note = "‘On the news today: challenging homelessness through participatory action research' was Highly Commended in the 2019 Emerald Literati Awards.",
year = "2018",
language = "English",
journal = "Housing, Care and Support",
issn = "1460-8790",
publisher = "Pier Professional Ltd",

}

TY - JOUR

T1 - On the news today: challenging homelessness through participatory action research

AU - Basilio de Oliveira, Bruno

N1 - ‘On the news today: challenging homelessness through participatory action research' was Highly Commended in the 2019 Emerald Literati Awards.

PY - 2018

Y1 - 2018

N2 - AbstractPurposeHow can people with lived experience of homelessness actively participate in contesting their marginalisation? The purpose of this paper is to suggest that involving people who are homeless in participatory action research (PAR) is one such strategy. This paper shows that such an approach can have a significant impact on empowering people with direct of experience of homelessness to challenge prevailing social discourses, particularly in terms of the way in which the local media presents homelessness as a social issue.Design/methodology/approachA PAR approach informed the design, development and dissemination of the study on which this paper is based. Analytically, it is underpinned by Foucauldian discourse analysis (FDA). FDA, with its focus on power relations in society, is noted to be particularly useful for analysing local media representations of homeless people.FindingsThe research reported here found that academic practitioners and homeless people can work together to challenge media discourses, which serve to marginalise people affected by homelessness.Research limitations/implicationsThe research reported here served to challenge some of the ways in homeless people are victimized and stigmatized.Practical implicationsThe research reported here has the potential to inform future research concerned with understanding media presentations of homeless people. It can be seen as a model for how people affected by a particularly pernicious social issue can contribute to research in ways that go beyond researching for the sake of research.Originality/valueThe research reported here provides evidence of the emancipatory value of research that seeks to bring academic practitioners and homeless people together in a partnership to challenge vital social issues such as the power of the local media to frame understandings of homelessness.

AB - AbstractPurposeHow can people with lived experience of homelessness actively participate in contesting their marginalisation? The purpose of this paper is to suggest that involving people who are homeless in participatory action research (PAR) is one such strategy. This paper shows that such an approach can have a significant impact on empowering people with direct of experience of homelessness to challenge prevailing social discourses, particularly in terms of the way in which the local media presents homelessness as a social issue.Design/methodology/approachA PAR approach informed the design, development and dissemination of the study on which this paper is based. Analytically, it is underpinned by Foucauldian discourse analysis (FDA). FDA, with its focus on power relations in society, is noted to be particularly useful for analysing local media representations of homeless people.FindingsThe research reported here found that academic practitioners and homeless people can work together to challenge media discourses, which serve to marginalise people affected by homelessness.Research limitations/implicationsThe research reported here served to challenge some of the ways in homeless people are victimized and stigmatized.Practical implicationsThe research reported here has the potential to inform future research concerned with understanding media presentations of homeless people. It can be seen as a model for how people affected by a particularly pernicious social issue can contribute to research in ways that go beyond researching for the sake of research.Originality/valueThe research reported here provides evidence of the emancipatory value of research that seeks to bring academic practitioners and homeless people together in a partnership to challenge vital social issues such as the power of the local media to frame understandings of homelessness.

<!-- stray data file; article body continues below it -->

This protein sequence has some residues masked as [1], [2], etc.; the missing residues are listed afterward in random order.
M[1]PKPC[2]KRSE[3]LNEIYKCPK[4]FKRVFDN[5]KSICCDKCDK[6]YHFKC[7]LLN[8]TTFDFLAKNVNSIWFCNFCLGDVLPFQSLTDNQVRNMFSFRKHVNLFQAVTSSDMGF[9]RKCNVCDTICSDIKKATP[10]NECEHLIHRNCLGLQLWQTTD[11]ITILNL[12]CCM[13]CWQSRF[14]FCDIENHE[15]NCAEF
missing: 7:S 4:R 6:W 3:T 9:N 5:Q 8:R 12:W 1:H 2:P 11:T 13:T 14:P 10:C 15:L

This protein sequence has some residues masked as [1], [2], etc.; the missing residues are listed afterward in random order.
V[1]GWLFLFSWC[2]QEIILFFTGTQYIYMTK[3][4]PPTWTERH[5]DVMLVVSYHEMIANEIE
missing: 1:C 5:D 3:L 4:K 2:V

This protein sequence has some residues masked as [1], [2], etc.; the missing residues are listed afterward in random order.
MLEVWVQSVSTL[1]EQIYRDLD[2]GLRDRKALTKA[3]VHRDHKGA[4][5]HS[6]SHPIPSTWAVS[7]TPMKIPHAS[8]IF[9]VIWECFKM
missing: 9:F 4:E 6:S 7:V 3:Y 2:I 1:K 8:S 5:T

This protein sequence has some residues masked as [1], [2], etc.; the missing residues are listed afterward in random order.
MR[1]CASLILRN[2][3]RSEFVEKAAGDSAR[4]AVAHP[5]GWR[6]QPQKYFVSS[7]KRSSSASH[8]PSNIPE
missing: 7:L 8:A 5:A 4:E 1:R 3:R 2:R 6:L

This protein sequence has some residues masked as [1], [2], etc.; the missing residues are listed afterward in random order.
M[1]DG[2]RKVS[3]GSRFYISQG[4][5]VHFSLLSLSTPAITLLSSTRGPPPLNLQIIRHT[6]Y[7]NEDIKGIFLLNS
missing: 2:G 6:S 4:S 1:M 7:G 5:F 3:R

UR - https://www.emerald.com/insight/content/doi/10.1108/HCS-01-2018-0002/full/html

M3 - Article

JO - Housing, Care and Support

JF - Housing, Care and Support

SN - 1460-8790

ER -